We should count our blessings tonight that Tuesday's Dixon Circle melee didn't deteriorate into madness.
A lot of finger pointing is underway, but there's plenty of blame to go around.
It's this week's Uncut commentary.
We still have no idea who started the insanity -- that phone caller whose bogus 911 kidnapping call sent police to the house, and left a neighborhood and a city almost in flames.
I've seen those tense moments before. It's hot, volatile, people are angry, rumors run rampant. This was no exception.
Although no one knew anything with certainty, a few people showed up falsely claiming they saw it all: an exchange of gunfire, a suspect armed, or shot in the back.
And then as the crowds grew, we in the media at times weren't much help, by repeating the rumors and allegations "live" and providing, what seemed for some, little more than street theater.
Drowned out in the beginning were the real residents of Dixon Circle, like Calvin Carter.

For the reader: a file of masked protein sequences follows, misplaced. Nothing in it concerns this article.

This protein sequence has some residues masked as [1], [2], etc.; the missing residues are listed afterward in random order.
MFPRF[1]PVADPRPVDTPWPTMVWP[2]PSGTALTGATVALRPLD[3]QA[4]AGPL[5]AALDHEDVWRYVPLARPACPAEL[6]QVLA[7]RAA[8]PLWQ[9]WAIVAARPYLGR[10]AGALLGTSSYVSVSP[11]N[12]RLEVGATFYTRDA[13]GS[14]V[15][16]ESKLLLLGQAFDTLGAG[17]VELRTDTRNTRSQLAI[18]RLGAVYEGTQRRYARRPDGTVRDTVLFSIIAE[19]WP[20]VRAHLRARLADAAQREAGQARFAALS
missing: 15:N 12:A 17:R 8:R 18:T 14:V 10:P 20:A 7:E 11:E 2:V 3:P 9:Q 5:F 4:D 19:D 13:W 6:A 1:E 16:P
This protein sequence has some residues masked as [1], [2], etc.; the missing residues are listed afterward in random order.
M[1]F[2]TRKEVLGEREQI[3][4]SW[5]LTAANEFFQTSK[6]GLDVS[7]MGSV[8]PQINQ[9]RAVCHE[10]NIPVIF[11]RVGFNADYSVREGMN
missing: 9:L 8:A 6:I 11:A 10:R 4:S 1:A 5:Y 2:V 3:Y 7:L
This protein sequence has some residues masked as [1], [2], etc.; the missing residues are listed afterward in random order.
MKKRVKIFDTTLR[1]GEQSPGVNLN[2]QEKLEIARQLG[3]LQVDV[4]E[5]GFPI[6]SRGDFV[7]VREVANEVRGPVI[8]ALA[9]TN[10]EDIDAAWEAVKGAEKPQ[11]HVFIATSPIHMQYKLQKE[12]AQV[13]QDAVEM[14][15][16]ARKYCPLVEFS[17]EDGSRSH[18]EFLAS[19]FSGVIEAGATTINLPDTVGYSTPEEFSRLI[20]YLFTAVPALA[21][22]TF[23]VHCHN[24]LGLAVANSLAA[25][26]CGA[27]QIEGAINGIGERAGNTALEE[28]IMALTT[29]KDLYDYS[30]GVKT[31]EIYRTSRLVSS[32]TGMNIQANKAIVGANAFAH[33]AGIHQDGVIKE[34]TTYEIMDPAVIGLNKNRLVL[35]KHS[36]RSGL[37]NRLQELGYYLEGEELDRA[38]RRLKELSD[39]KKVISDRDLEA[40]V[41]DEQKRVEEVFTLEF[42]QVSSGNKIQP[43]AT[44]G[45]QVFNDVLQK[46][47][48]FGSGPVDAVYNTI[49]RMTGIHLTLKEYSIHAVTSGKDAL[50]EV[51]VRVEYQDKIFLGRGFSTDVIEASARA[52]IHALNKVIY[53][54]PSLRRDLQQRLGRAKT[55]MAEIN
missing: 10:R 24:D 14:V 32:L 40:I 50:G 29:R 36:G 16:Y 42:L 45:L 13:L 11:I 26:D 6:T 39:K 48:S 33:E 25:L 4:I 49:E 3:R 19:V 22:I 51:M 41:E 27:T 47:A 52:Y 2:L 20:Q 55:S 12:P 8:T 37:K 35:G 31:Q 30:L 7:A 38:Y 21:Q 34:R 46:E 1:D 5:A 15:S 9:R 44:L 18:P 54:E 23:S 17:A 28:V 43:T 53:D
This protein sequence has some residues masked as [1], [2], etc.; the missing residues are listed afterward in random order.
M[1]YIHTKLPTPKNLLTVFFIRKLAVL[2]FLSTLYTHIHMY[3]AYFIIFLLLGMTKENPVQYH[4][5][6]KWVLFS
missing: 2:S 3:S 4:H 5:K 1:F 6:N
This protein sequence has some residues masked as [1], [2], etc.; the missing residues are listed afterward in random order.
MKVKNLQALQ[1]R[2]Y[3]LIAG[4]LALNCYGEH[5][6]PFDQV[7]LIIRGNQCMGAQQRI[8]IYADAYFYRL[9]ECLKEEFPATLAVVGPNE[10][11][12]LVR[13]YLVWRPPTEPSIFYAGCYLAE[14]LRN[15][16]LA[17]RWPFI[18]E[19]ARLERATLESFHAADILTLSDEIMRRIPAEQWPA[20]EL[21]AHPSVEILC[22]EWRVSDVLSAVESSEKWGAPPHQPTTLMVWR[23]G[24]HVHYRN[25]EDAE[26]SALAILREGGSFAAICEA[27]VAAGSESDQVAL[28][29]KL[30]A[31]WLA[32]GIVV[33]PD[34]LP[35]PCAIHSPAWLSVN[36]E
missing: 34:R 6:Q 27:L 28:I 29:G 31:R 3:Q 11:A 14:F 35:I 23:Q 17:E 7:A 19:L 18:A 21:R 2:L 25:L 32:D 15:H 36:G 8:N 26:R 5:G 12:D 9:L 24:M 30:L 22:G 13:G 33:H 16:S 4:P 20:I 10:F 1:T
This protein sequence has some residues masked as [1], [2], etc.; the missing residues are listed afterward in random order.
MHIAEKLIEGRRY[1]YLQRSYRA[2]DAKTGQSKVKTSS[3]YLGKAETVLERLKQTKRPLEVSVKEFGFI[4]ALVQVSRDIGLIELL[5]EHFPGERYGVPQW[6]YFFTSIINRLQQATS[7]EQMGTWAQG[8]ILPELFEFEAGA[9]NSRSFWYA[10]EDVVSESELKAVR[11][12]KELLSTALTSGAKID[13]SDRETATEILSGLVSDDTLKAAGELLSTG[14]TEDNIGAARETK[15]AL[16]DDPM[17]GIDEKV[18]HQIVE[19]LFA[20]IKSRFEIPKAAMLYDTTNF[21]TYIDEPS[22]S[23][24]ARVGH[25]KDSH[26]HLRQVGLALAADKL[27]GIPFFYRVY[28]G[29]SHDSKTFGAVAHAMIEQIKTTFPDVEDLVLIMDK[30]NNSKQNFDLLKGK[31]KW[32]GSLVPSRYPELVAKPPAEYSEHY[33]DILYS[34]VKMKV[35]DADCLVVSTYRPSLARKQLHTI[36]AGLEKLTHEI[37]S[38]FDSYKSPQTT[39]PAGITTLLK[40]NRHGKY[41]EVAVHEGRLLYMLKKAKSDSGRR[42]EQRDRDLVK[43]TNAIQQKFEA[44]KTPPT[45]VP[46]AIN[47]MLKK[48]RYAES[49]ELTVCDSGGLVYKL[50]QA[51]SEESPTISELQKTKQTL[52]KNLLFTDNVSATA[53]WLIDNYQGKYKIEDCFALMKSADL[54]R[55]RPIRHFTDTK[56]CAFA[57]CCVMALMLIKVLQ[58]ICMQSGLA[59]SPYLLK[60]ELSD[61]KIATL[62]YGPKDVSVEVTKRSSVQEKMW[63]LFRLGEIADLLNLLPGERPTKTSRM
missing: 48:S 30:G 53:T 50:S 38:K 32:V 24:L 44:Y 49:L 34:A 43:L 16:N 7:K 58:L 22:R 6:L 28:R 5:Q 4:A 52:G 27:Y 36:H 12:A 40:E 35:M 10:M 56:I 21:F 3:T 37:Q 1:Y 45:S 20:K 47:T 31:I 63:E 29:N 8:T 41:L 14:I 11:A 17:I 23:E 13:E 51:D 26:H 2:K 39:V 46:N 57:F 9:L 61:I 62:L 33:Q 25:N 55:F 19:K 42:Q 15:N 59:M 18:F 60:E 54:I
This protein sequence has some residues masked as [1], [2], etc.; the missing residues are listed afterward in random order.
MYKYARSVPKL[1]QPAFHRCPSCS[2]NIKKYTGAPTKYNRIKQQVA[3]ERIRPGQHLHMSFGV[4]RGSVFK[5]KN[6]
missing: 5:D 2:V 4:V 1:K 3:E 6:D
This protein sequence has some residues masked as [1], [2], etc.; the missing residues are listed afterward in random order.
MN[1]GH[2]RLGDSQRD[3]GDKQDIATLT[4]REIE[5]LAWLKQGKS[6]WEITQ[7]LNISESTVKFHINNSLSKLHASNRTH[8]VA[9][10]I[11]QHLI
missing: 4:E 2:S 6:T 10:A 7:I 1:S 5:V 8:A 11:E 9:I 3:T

"To me, I looked at it as kinda embarrassing to see what was going on," he told News 8's Teresa Woodard Wednesday.
Carter said recognized very few of the people claiming to be his neighbors and claiming to have seen everything.
He and other familiar community faces, like Reverend Earnest Freeney and the neighborhood Dallas Police officers who knew this was no stage and no game, spent all of Tuesday night calming the angry and frustrated, quieting the misinformed, and walking the city back from the edge.
There are very real issues; a lot of crime, police shootings are up, as Dallas Police Chief David Brown pointed out Tuesday, so are assaults on Dallas officers.
But make no mistake, this is a neighborhood still wondering what happened.
Why a known drug house still stands.
And, now that all the strangers have gone, how sincere we really are about helping the good people of Dixon Circle make things better.
Those are my thoughts, tell me yours at firstname.lastname@example.org.